How to Customize the VBA Environment through the Editor Tab

By Michael Alexander

If you’re serious about becoming an Excel programmer, you’ll spend a lot of time with VBA modules on your screen. To help make things as comfortable as possible, VBE provides quite a few customization options.

When VBE is active, choose Tools→Options. You’ll see a dialog box with four tabs: Editor, Editor Format, General, and Docking. Take a moment to explore some of the options found on each tab.

The following figure shows the options accessed by clicking the Editor tab of the Options dialog box. Use the option in the Editor tab to control how certain things work in VBE.

The Editor tab in the Options dialog box.

The Editor tab in the Options dialog box.

The Auto Syntax Check option

The Auto Syntax Check setting determines whether VBE pops up a dialog box if it discovers a syntax error while you’re entering your VBA code. The dialog box tells roughly what the problem is. If you don’t choose this setting, VBE flags syntax errors by displaying them in a different color from the rest of the code, and you don’t have to deal with dialog boxes popping up on your screen.

The Require Variable Declaration option

If the Require Variable Declaration option is set, the VBE will insert an Option Explicit statement at the beginning of each new VBA module you add. When the Option Explicit statement appears in your module, you must explicitly define each variable you use.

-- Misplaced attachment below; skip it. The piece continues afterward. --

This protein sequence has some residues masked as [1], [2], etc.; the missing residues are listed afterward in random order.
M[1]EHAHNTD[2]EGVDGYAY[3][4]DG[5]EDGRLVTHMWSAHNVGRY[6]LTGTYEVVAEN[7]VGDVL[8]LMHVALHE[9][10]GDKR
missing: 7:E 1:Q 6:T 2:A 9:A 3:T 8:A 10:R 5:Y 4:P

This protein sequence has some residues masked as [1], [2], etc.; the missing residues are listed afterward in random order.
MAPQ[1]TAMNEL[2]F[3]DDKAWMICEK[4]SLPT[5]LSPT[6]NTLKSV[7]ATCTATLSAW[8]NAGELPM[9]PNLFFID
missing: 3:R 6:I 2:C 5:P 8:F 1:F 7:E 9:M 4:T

The Auto List Members option

If the Auto List Members option is set, VBE provides some help when you’re entering your VBA code. It displays a list that would logically complete the statement you’re typing. This feature is one of the best in VBE.

The Auto Quick Info option

If the Auto Quick Info option is selected, VBE displays information about functions and their arguments as you type. This behavior is similar to the way Excel lists the arguments for a function as you start typing a new ­formula.

The Auto Data Tips option

If the Auto Data Tips option is set, VBE displays the value of the variable over which your cursor is placed when you’re debugging code. This option is turned on by default and is often quite useful. There is no reason to turn off this option.

The Auto Indent setting

The Auto Indent setting determines whether VBE automatically indents each new line of code the same as the preceding line. Most Excel developers are keen on using indentations in their code, so this option is typically kept on.

By the way, use the Tab key, not the spacebar, to indent your code. Also, you can press Shift+Tab to outdent a line of code. If you want to indent more than just one line, select all lines you want to indent and then press the Tab key.

VBE’s Edit toolbar (which is hidden by default) contains two useful buttons: Indent and Outdent. These buttons let you quickly indent or outdent a block of code. Select the code and click one of these buttons to change the block’s indenting.

The Drag-and-Drop Text Editing option

The Drag-and-Drop Text Editing option, when enabled, lets you copy and move text by dragging and dropping with your mouse.

The Default to Full Module View option

The Default to Full Module View option sets the default state for new ­modules. (It doesn’t affect existing modules.) If set, procedures in the code window appear as a single scrollable list. If this option is turned off, you can see only one procedure at a time.

The Procedure Separator option

When the Procedure Separator option is turned on, separator bars appear at the end of each procedure in a code window. Separator bars provide a nice visual line between procedures, making it easy to see where one piece of code ends and another starts.